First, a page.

Murray Payroll Tax Vote Coming Tuesday
The Murray City Council hosted an overflow crowd Thursday night at its specially-called work meeting centered on the possibility of instituting a new occupational tax for city workers.
Murray Mayor Jack Rose has said any changes to the city’s tax code should be revenue neutral and that he wants to lower the city’s insurance and property taxes as well as abolish the automobile sticker requirement.
After a presentation from Murray director of finance Luke Crawford, the council ultimately decided to have a simple up-down vote next Tuesday, November 22, before they begin to talk about any specific numbers.
Meanwhile, more than 2,000 people have signed a Change.org petition aimed at stopping the payroll tax. That petition was created by former councilman Greg Taylor, who was present at Thursday's meeting. Taylor handed out an analysis of the payroll tax to around 70 total attendees.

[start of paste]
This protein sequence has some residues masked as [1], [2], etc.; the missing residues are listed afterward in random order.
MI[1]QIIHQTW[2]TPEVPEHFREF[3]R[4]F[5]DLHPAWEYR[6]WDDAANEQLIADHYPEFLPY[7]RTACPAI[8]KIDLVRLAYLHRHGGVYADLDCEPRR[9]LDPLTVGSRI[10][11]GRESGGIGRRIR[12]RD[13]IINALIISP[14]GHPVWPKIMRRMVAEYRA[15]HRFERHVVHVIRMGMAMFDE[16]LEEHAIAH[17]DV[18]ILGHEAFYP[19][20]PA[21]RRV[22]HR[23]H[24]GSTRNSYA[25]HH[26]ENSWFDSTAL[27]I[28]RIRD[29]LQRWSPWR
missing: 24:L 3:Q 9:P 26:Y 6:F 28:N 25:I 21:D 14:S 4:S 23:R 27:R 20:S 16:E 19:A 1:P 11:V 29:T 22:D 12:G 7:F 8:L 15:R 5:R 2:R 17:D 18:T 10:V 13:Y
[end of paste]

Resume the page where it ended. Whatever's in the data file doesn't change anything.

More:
Rose called some of the negative feedback in the community “frustrating”.
“People, and particularly who live outside the city and work here, seem to not understand the benefits they do get with fire protection, police protection, the streets and the fact that the city has worked hard to bring jobs here," Rose said.
Councilman Burton Young asked Rose during the meeting, "What's the rush?" with regard to pushing a vote through. Rose said that, whatever the outcome, he doesn't want to stall on a vote and would like to give businesses plenty of time before a payroll tax would take effect next fiscal year.
"They're [the council] just going to have to decide whether they believe it should be done, and if they believe it should be done, whether they have the intestinal fortitude to do it," Rose said after the meeting. "I think two years from now, if they do it, they'll be real pleased with it. The community, I know will be, a bunch of them, because they're concerned that they're paying all the taxes."
Council members Jeremy Bell, Linda Cherry and Pat Scott have signed a pledge circulated by the Murray/Calloway County Republican Party stating that they would vote against an occupational tax. Councilman Dan Miller expressed reluctance at Thursday's meeting to vote for something that appears to be so unpopular. Miller said he's received only negative feedback from the community.
The council will also vote Tuesday on the second reading of an amendment that would allow Sunday alcohol sales. The first reading passed with a 7-5 margin.